My first time to attend an international WordCamp was in Poland, which was held on November 15 – 16, where I learned a lot of things during my stay there and so I’ve decided to share my thoughts on how to prepare for WordCamps abroad.
Although this article is not the ultimate guide on what or how you should really be preparing for when attending a WordCamp overseas, I hope you find some tips here useful your future travels.
Noon time in Warsaw.
The Winds of Warsaw
According to taxi drivers and WordCampers,”3° C is normal. We are experiencing quite a mild autumn here.”
I never thought that it would be this cold here. The weather could be quite shocking if you are not prepared. It’s recommendable to check the temperature to where you’re going so you can bring the right clothes. It’s cheaper to buy jackets in your country than the airport!
The Power is in the Adapter
It’s a struggle to have a dead battery especially when you’re travelling. Check the voltage and whether you have the correct adapter, otherwise, you might have to spend a few Zloty here and there to call your hotel or the organizers. In any case, adapters are much more inexpensive than winter jackets, so if you don’t mind 2 Euros for an adapter, then you should be fine.
If you’re coming from far away, you are most likely to have a jet lag. Learn from a pro traveller like Automattician Sam Hotchkiss, who arrived Poland 3 days before the event, which allowed him to adjust prior to WCPL.
Money and Mobile Apps
Watch out for the exchange rates, so you won’t run out of cash. Credit cards are widely accepted, but in terms of debit cards, it’s a possible payment option as well as long it has a Visa or Mastercard logo in it. Same thing goes for withdrawing through any ATM. Your cash card is no good there if it doesn’t have these logos.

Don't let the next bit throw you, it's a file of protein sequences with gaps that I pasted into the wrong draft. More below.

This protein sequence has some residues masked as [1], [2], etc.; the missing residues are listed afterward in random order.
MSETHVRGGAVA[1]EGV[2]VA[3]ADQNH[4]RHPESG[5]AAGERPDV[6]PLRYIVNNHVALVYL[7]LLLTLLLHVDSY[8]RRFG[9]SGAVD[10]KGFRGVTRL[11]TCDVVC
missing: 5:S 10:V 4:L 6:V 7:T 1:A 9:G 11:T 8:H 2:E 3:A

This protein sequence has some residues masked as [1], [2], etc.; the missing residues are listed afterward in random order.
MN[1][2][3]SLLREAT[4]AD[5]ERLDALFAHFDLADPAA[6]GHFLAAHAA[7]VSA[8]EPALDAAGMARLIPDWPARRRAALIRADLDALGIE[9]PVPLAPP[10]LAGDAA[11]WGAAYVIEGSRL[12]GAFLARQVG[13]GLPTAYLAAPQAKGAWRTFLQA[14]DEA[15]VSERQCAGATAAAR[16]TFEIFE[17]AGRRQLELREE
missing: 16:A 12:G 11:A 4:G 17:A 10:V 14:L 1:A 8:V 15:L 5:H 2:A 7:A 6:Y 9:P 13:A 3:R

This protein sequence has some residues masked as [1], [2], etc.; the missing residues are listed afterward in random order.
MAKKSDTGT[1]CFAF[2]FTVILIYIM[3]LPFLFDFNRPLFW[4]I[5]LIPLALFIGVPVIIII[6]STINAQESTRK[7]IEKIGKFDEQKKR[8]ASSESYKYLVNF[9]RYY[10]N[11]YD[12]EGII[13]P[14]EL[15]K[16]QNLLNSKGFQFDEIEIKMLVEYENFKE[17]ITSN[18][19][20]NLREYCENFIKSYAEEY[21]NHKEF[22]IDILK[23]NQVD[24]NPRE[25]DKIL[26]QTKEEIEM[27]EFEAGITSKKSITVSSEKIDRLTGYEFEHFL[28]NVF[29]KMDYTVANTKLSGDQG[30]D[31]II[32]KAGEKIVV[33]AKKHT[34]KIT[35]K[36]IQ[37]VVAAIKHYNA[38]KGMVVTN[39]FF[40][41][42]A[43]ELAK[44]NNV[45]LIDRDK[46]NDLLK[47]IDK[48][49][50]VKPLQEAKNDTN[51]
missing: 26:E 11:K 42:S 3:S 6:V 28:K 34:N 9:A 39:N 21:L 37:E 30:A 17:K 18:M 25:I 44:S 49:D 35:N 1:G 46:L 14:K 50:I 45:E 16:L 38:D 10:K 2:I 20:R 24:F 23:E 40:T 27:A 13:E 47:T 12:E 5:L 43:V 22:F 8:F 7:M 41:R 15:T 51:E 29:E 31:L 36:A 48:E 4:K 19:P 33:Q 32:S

It became a habit of mine that when I buy some stuff abroad, I convert the price into my local currency just to see if it’s cheaper or not. If you were in a plane for 17 hours just like me, you just want to sleep and it seems that doing Math is a trouble. I really found the currency exchange mobile app very useful (as long as I have battery).
In Poland, you can buy a prepaid sim card for specific purposes – call, SMS or internet. And it’s very convenient to have one in case you get lost or want to connect with other WordCampers. Plus, you can get to Uber which is much nicer than regular taxis, according to those who are currently using it.
Another thing when you travel, most likely your computer, phone and other devices are still in your home country’s time. Don’t forget to adjust your clocks. You can also download an application like this so you won’t be late.
Even though I did not use the translator app, I thought it would be useful. Luckily, there’s a connection at the airport for me to translate what I had to say to the driver.
It might not be 100% accurate, but I think it’s understandable. I was already quite running late for the WordCamp Poland’s “middle party”, so I had to tell the driver this:
“Proszę, zabierz mnie do tego hotelu i proszę, pospiesz się, bo jestem spóźniony na imprezę! “
Drink like a Local
The organizers did a great job with the party. Poludnik Zero (pub) was packed with WordCampers from abroad and all over Poland. That’s the nice thing about WordCamps – you get to meet all sorts of people where you can share and learn at the same time.
It’s impressive to see a wide variety of drinks from this place, but you will never get to experience the real culture if you don’t try the vodka, they said. And when it comes to parties, Polish people definitely know how to party. So if you are going to plan one, invite someone from Poland and you’ll see how lovely your party will be.
If I’ve missed to include other tips, please share what you know and leave a comment. Dziękuję! Thank you!